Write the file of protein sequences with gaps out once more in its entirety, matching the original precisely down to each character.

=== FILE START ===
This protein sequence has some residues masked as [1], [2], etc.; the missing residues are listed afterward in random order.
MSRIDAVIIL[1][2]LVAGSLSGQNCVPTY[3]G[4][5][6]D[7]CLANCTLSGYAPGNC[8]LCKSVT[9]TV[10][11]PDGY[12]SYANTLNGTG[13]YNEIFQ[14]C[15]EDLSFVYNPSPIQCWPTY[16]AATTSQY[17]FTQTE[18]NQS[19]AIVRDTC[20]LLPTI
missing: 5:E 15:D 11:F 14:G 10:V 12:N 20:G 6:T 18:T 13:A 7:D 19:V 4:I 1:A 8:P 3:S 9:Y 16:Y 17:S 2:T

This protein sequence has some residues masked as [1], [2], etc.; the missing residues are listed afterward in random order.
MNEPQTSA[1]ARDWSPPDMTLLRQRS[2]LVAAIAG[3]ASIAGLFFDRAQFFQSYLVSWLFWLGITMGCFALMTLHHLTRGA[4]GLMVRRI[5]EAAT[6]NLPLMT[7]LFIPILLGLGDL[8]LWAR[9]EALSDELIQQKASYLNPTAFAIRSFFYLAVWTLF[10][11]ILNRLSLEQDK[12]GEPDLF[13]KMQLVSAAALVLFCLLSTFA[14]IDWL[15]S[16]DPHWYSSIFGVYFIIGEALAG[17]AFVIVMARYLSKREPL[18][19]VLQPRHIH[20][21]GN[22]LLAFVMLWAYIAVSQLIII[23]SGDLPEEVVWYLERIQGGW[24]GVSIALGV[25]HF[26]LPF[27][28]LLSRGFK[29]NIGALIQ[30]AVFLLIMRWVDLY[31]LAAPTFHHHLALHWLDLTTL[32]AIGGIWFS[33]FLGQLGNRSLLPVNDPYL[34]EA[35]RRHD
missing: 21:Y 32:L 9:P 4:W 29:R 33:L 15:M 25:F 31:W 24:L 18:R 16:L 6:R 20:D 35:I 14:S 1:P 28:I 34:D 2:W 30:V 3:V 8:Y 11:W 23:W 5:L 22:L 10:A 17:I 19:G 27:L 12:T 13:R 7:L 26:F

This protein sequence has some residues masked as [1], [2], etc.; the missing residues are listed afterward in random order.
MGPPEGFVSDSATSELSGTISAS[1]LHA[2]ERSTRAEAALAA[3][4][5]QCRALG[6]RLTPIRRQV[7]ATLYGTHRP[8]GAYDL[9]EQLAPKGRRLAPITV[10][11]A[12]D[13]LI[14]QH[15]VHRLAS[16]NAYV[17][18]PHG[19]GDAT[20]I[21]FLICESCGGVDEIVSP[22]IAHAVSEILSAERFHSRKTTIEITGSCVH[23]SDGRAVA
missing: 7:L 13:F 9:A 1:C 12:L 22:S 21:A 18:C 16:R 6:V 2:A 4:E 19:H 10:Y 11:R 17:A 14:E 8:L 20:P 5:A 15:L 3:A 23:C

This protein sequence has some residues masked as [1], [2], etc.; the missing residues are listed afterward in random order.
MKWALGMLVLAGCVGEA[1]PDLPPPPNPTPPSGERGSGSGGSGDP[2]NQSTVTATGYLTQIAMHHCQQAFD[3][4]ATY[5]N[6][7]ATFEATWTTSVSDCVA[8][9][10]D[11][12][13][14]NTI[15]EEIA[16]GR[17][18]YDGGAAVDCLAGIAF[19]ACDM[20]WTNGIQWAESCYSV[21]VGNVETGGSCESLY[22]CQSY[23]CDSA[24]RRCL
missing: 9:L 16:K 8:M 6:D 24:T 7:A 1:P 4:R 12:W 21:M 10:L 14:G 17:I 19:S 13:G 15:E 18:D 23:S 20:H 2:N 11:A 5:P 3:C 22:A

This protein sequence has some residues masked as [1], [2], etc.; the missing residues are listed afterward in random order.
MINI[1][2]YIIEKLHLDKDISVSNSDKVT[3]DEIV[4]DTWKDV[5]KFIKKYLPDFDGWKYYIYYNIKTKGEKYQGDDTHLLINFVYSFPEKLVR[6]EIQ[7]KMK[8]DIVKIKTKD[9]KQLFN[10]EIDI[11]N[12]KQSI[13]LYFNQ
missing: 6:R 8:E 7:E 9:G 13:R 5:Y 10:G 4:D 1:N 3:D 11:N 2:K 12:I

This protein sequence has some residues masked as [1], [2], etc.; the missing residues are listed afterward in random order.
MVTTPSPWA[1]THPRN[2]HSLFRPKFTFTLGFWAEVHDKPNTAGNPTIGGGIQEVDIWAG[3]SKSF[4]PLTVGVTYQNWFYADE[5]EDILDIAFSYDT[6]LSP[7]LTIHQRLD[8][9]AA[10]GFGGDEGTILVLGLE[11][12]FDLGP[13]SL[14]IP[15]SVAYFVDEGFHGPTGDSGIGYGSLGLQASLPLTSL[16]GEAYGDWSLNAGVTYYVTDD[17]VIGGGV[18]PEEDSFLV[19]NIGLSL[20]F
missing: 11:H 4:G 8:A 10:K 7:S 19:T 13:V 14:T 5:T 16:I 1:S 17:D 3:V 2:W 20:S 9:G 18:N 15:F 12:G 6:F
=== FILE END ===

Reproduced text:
This protein sequence has some residues masked as [1], [2], etc.; the missing residues are listed afterward in random order.
MSRIDAVIIL[1][2]LVAGSLSGQNCVPTY[3]G[4][5][6]D[7]CLANCTLSGYAPGNC[8]LCKSVT[9]TV[10][11]PDGY[12]SYANTLNGTG[13]YNEIFQ[14]C[15]EDLSFVYNPSPIQCWPTY[16]AATTSQY[17]FTQTE[18]NQS[19]AIVRDTC[20]LLPTI
missing: 5:E 15:D 11:F 14:G 10:V 12:N 20:G 6:T 18:T 13:A 7:D 19:V 4:I 1:A 8:P 3:S 9:Y 16:Y 17:S 2:T

This protein sequence has some residues masked as [1], [2], etc.; the missing residues are listed afterward in random order.
MNEPQTSA[1]ARDWSPPDMTLLRQRS[2]LVAAIAG[3]ASIAGLFFDRAQFFQSYLVSWLFWLGITMGCFALMTLHHLTRGA[4]GLMVRRI[5]EAAT[6]NLPLMT[7]LFIPILLGLGDL[8]LWAR[9]EALSDELIQQKASYLNPTAFAIRSFFYLAVWTLF[10][11]ILNRLSLEQDK[12]GEPDLF[13]KMQLVSAAALVLFCLLSTFA[14]IDWL[15]S[16]DPHWYSSIFGVYFIIGEALAG[17]AFVIVMARYLSKREPL[18][19]VLQPRHIH[20][21]GN[22]LLAFVMLWAYIAVSQLIII[23]SGDLPEEVVWYLERIQGGW[24]GVSIALGV[25]HF[26]LPF[27][28]LLSRGFK[29]NIGALIQ[30]AVFLLIMRWVDLY[31]LAAPTFHHHLALHWLDLTTL[32]AIGGIWFS[33]FLGQLGNRSLLPVNDPYL[34]EA[35]RRHD
missing: 21:Y 32:L 9:P 4:W 29:R 33:L 15:M 25:F 31:W 24:L 18:R 16:L 6:R 20:D 35:I 14:S 1:P 28:I 34:D 2:W 30:V 3:V 8:Y 11:W 23:W 5:L 22:L 10:A 17:I 19:G 27:L 12:T 13:R 7:L 26:F

This protein sequence has some residues masked as [1], [2], etc.; the missing residues are listed afterward in random order.
MGPPEGFVSDSATSELSGTISAS[1]LHA[2]ERSTRAEAALAA[3][4][5]QCRALG[6]RLTPIRRQV[7]ATLYGTHRP[8]GAYDL[9]EQLAPKGRRLAPITV[10][11]A[12]D[13]LI[14]QH[15]VHRLAS[16]NAYV[17][18]PHG[19]GDAT[20]I[21]FLICESCGGVDEIVSP[22]IAHAVSEILSAERFHSRKTTIEITGSCVH[23]SDGRAVA
missing: 7:L 13:F 9:A 1:C 12:L 22:S 21:A 18:C 16:R 6:V 2:A 4:E 19:H 10:Y 11:R 17:A 14:E 8:L 20:P 5:A 15:L 3:A 23:C

This protein sequence has some residues masked as [1], [2], etc.; the missing residues are listed afterward in random order.
MKWALGMLVLAGCVGEA[1]PDLPPPPNPTPPSGERGSGSGGSGDP[2]NQSTVTATGYLTQIAMHHCQQAFD[3][4]ATY[5]N[6][7]ATFEATWTTSVSDCVA[8][9][10]D[11][12][13][14]NTI[15]EEIA[16]GR[17][18]YDGGAAVDCLAGIAF[19]ACDM[20]WTNGIQWAESCYSV[21]VGNVETGGSCESLY[22]CQSY[23]CDSA[24]RRCL
missing: 9:L 16:K 8:M 6:D 24:T 7:A 1:P 4:R 12:W 21:M 10:L 14:G 17:I 19:S 13:G 15:E 18:D 23:S 20:H 2:N 11:A 5:P 3:C 22:A

This protein sequence has some residues masked as [1], [2], etc.; the missing residues are listed afterward in random order.
MINI[1][2]YIIEKLHLDKDISVSNSDKVT[3]DEIV[4]DTWKDV[5]KFIKKYLPDFDGWKYYIYYNIKTKGEKYQGDDTHLLINFVYSFPEKLVR[6]EIQ[7]KMK[8]DIVKIKTKD[9]KQLFN[10]EIDI[11]N[12]KQSI[13]LYFNQ
missing: 6:R 8:E 7:E 9:G 13:R 5:Y 10:G 4:D 1:N 3:D 11:N 2:K 12:I

This protein sequence has some residues masked as [1], [2], etc.; the missing residues are listed afterward in random order.
MVTTPSPWA[1]THPRN[2]HSLFRPKFTFTLGFWAEVHDKPNTAGNPTIGGGIQEVDIWAG[3]SKSF[4]PLTVGVTYQNWFYADE[5]EDILDIAFSYDT[6]LSP[7]LTIHQRLD[8][9]AA[10]GFGGDEGTILVLGLE[11][12]FDLGP[13]SL[14]IP[15]SVAYFVDEGFHGPTGDSGIGYGSLGLQASLPLTSL[16]GEAYGDWSLNAGVTYYVTDD[17]VIGGGV[18]PEEDSFLV[19]NIGLSL[20]F
missing: 11:H 4:G 8:A 10:K 7:S 19:T 13:V 14:T 5:T 16:I 1:S 17:D 3:V 2:W 20:S 9:G 18:N 15:F 12:G 6:F